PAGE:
SUPREME COURT OF ILLINOIS
530 N.E.2d 431, 124 Ill. 2d 418, 125 Ill. Dec. 273 1988.IL.1553
Appeal from the Appellate Court for the Fourth District; heard in that court on appeal from the Circuit Court of Piatt County, the Hon. John P. Shonkwiler, Judge, presiding.
JUSTICE CLARK delivered the opinion of the court. JUSTICE STAMOS took no part in the consideration or decision of this case.
DECISION OF THE COURT DELIVERED BY THE HONORABLE JUDGE CLARK
In Gonzalez v. Prestress Engineering Corp. (1986), 115 Ill. 2d 1, we held that Federal law does not preempt an employee's claim that his employer tortiously discharged him in retaliation for the filing of a workers' compensation claim, even though the employee is covered by a collective-bargaining agreement and could have grieved his discharge to arbitration. The case at bar raises two questions: First, whether we should overrule Gonzalez, and, second, whether an employee who actually grieves his discharge claim to arbitration is thereby precluded from seeking to recover in court for retaliatory discharge. We answer both questions in the negative.
The appellant, Connie Ryherd, was employed by the appellee, General Cable Company. She sued the appellee for retaliatory discharge in the circuit court of Piatt County. The defendant moved for summary judgment on the retaliatory discharge claim, asserting that the claim was preempted by section 301 of the Federal Labor Management Relations Act (29 U.S.C. § 185(a) (1982)). The circuit court granted the motion for summary judgment, and the appellate court affirmed (151 Ill. App. 3d 1). We granted the appellant's petition for leave to appeal (107 Ill. 2d R. 315).
The appellant was hired by the appellee on August 16, 1978. Throughout her employment, the appellant was a member of the International Brotherhood of Electrical Workers, Local No. 1993. The collective-bargaining agreement between the appellee and the union mandated a four-step grievance procedure for employees who had been disciplined or discharged. The final step in a dispute, under the agreement, was arbitration.
On March 5, 1981, the appellant suffered a work-related injury. She did not return to work until February 24, 1983. In the interim, she filed a workers' compensation claim and received a lump-sum settlement totalling $40,210. She also took a medical leave of absence beginning in April of 1983. In January of 1984, she was released to go back to work.
On February 2, 1984, however, the appellant was discharged. The official reasons given for her termination were "a lack of desire and physical inability to function as a full-time employee." Four days later, the appellant, through her union, filed a grievance. In the grievance, the appellant claimed that her discharge was motivated in part by her absences due to work-related injuries and in part because she had filed a workers' compensation claim.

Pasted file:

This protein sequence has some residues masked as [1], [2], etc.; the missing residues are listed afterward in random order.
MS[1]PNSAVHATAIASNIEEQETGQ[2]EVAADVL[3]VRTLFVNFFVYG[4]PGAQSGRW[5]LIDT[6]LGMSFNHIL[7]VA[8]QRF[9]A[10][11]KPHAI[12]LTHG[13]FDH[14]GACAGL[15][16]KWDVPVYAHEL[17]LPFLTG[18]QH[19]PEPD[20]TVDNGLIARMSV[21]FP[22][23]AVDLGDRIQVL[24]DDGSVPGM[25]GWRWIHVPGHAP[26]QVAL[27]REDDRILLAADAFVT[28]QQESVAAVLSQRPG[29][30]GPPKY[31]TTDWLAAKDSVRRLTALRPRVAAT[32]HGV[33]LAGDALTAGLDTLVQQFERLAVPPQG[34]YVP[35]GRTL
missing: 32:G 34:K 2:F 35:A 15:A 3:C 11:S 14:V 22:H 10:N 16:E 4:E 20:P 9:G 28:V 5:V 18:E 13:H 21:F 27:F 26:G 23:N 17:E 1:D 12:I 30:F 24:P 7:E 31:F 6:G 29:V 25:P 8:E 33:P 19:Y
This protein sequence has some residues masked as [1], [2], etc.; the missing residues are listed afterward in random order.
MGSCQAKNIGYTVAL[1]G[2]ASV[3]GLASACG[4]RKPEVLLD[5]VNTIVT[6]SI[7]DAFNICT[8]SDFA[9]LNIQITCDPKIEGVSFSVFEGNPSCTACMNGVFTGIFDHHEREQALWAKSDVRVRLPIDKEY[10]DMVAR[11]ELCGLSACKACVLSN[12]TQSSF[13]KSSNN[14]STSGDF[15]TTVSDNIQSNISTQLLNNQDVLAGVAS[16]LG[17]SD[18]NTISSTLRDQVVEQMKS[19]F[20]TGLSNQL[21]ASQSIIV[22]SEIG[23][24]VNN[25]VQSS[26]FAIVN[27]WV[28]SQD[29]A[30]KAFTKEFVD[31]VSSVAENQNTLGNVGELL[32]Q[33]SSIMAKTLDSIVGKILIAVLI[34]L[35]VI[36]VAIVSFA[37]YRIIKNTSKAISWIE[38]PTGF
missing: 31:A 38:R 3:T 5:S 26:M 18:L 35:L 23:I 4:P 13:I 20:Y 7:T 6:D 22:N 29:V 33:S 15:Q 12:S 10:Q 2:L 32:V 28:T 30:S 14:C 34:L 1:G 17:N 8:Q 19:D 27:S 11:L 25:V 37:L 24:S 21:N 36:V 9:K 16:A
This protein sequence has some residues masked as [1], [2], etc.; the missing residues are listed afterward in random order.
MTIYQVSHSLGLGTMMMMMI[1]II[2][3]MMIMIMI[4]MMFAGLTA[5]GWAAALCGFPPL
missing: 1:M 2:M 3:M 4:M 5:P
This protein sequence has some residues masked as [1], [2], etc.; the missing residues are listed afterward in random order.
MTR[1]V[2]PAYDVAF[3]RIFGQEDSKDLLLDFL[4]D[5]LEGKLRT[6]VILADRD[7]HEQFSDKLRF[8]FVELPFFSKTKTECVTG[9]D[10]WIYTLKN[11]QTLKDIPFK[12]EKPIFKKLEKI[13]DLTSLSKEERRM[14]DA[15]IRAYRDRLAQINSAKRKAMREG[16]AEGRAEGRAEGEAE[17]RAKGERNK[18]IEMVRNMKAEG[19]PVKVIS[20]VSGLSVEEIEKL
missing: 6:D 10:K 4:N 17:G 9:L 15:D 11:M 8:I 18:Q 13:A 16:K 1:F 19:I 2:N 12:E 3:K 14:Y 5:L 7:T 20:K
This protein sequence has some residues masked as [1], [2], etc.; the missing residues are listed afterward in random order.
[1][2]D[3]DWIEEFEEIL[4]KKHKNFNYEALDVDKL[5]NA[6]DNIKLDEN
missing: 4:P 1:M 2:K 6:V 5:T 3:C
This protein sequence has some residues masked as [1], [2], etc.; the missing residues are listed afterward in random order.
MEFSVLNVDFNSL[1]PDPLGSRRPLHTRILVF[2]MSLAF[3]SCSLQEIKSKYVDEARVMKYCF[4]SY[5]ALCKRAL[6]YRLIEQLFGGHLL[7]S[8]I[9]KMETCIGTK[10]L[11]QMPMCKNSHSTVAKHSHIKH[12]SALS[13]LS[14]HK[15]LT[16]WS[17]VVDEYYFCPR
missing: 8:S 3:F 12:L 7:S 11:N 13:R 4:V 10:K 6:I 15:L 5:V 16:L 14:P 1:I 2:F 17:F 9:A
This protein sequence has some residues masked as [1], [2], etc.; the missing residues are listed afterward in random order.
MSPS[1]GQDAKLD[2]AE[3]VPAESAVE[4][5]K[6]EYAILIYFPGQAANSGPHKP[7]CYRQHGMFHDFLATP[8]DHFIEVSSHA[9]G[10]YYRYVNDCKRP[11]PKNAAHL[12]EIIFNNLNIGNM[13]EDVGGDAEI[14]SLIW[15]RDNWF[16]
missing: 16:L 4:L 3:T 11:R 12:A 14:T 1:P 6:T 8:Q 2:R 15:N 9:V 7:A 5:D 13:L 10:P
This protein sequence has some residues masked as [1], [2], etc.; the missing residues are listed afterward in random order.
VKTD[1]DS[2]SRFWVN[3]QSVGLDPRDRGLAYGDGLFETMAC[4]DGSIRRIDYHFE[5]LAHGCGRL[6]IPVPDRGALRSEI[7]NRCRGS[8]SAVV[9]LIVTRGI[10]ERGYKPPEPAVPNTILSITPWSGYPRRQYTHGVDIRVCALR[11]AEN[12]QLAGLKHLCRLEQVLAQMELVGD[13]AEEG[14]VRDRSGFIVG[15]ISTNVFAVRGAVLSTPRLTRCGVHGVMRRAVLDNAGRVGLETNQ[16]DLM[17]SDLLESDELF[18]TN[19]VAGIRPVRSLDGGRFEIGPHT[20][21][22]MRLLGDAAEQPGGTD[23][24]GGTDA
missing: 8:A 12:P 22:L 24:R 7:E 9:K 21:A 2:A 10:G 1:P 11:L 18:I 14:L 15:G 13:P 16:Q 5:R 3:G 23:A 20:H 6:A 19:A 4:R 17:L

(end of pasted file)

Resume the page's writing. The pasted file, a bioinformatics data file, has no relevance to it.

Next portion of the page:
The appellant's grievance was ultimately submitted to arbitration. At a hearing held before an arbitrator on August 17, 1984, the appellee introduced the following evidence about the appellant's employment history. On December 15, 1979, the appellant elected to take layoff, and she was recalled to work on February 11, 1980. She again elected to take layoff on May 5, 1980, and was recalled to work on February 22, 1981. On March 5, 1981, she suffered the work-related injury for which she filed her workers' compensation claim. She spent two years recuperating from this injury and did not return to work until February 24, 1983. On February 28, 1983, she suffered an allergic reaction. She then took a medical leave of absence until March 29, 1983. While on medical leave she was involved in a car accident and suffered a neck or whiplash injury. She nevertheless returned to work on March 29. She took several sick days in the first two weeks of April. On April 13, 1983, she took another medical leave of absence due to muscle strain, which aggravated her whiplash. She was released to go back to work in January of 1984 and terminated on February 2.
The appellee's contention during arbitration was that the appellant had been terminated for excessive absenteeism, apart from her leaves of absence for work-related injuries. The arbitrator agreed with the appellee. On November 2, 1984, he rendered his decision, concluding that the appellant was discharged "solely and wholly because of her absenteeism record" and that the appellee's action in terminating her was proper.
The appellant thereafter filed a three-count complaint against the appellee in the circuit court of Piatt County. Counts II and III were later dismissed upon motion of the appellant. Count I sounded in retaliatory discharge, alleging that the appellant had been terminated for filing a workers' compensation claim and subsequently obtaining a lump-sum settlement. On October 25, 1985, the appellee filed a motion for summary judgment, asserting that the appellant's State tort action was preempted by section 301 of the Labor Management Relations Act (29 U.S.C. § 185(a) (1982)).
The circuit court granted the motion. Relying on the United States Supreme Court's decision in Allis-Chalmers Corp. v. Lueck (1985), 471 U.S. 202, 213, 85 L. Ed. 2d 206, 216, 105 S. Ct. 1904, 1912, the court ruled that the State tort action for retaliatory discharge was "inextricably intertwined with consideration of the terms of the labor contract." Accordingly, under the ...